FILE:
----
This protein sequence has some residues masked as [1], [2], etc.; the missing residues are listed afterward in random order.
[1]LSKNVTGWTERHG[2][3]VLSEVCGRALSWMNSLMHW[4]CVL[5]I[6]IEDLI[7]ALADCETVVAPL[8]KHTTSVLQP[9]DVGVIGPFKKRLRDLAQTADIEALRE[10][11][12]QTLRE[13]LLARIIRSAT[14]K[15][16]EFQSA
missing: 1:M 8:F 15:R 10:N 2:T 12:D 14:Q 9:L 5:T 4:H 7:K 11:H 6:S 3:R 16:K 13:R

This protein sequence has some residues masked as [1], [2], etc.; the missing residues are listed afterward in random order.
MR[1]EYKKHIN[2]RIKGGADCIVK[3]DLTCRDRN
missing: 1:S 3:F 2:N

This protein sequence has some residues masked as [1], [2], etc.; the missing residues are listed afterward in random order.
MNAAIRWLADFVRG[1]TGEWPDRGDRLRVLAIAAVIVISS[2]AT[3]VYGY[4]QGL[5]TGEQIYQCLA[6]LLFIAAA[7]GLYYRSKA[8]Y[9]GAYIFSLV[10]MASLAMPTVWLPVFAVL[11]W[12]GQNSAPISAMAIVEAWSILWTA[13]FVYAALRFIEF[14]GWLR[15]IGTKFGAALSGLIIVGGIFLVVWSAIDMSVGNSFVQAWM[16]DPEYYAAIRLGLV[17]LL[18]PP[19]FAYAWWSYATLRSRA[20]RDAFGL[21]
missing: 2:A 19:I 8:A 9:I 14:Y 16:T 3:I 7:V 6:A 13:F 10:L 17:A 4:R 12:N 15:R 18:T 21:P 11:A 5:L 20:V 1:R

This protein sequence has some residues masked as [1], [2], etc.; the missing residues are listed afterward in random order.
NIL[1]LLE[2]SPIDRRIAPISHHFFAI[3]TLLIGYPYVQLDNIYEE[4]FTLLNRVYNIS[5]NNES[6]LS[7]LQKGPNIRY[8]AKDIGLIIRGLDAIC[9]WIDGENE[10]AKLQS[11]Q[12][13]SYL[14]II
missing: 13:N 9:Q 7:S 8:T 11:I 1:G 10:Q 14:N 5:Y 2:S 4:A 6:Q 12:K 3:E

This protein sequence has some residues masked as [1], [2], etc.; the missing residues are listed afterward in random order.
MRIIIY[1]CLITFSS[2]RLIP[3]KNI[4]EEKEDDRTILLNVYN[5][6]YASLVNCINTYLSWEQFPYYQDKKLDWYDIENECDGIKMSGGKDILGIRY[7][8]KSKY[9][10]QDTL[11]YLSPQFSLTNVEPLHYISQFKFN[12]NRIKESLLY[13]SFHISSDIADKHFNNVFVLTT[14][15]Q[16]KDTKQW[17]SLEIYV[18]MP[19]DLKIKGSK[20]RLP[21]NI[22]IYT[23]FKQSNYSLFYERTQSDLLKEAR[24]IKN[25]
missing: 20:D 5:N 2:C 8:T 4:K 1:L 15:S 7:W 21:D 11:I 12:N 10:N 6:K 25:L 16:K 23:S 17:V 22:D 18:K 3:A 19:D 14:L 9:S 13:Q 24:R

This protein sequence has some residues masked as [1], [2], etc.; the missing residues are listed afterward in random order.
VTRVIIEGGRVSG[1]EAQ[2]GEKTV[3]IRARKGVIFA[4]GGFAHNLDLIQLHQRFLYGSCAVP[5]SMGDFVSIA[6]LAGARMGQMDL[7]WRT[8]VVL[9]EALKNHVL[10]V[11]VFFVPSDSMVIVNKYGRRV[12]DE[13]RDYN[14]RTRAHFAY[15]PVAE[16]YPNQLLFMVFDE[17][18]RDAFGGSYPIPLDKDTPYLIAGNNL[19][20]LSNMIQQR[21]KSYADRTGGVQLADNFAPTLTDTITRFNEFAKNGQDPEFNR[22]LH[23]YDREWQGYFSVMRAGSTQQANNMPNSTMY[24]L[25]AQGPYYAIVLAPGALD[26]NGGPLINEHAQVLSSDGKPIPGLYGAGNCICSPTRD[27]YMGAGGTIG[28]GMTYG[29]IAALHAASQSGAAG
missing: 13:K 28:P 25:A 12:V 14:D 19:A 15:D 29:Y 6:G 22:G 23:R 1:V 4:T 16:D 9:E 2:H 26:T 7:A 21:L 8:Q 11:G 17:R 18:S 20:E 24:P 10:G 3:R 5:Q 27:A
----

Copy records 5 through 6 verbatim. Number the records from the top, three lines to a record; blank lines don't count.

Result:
This protein sequence has some residues masked as [1], [2], etc.; the missing residues are listed afterward in random order.
MRIIIY[1]CLITFSS[2]RLIP[3]KNI[4]EEKEDDRTILLNVYN[5][6]YASLVNCINTYLSWEQFPYYQDKKLDWYDIENECDGIKMSGGKDILGIRY[7][8]KSKY[9][10]QDTL[11]YLSPQFSLTNVEPLHYISQFKFN[12]NRIKESLLY[13]SFHISSDIADKHFNNVFVLTT[14][15]Q[16]KDTKQW[17]SLEIYV[18]MP[19]DLKIKGSK[20]RLP[21]NI[22]IYT[23]FKQSNYSLFYERTQSDLLKEAR[24]IKN[25]
missing: 20:D 5:N 2:C 8:T 4:K 1:L 15:S 7:W 21:D 11:I 12:N 10:N 6:K 25:L 16:K 23:S 17:V 22:D 18:K 3:A 19:D 14:L 9:S 13:Q 24:R

This protein sequence has some residues masked as [1], [2], etc.; the missing residues are listed afterward in random order.
VTRVIIEGGRVSG[1]EAQ[2]GEKTV[3]IRARKGVIFA[4]GGFAHNLDLIQLHQRFLYGSCAVP[5]SMGDFVSIA[6]LAGARMGQMDL[7]WRT[8]VVL[9]EALKNHVL[10]V[11]VFFVPSDSMVIVNKYGRRV[12]DE[13]RDYN[14]RTRAHFAY[15]PVAE[16]YPNQLLFMVFDE[17][18]RDAFGGSYPIPLDKDTPYLIAGNNL[19][20]LSNMIQQR[21]KSYADRTGGVQLADNFAPTLTDTITRFNEFAKNGQDPEFNR[22]LH[23]YDREWQGYFSVMRAGSTQQANNMPNSTMY[24]L[25]AQGPYYAIVLAPGALD[26]NGGPLINEHAQVLSSDGKPIPGLYGAGNCICSPTRD[27]YMGAGGTIG[28]GMTYG[29]IAALHAASQSGAAG
missing: 13:K 28:P 25:A 12:V 14:D 19:A 15:D 29:Y 6:G 22:G 23:R 1:V 4:T 16:D 9:E 2:H 26:T 7:A 21:L 8:Q 11:G 17:R 18:S 20:E 24:P 10:G 3:R 5:Q 27:A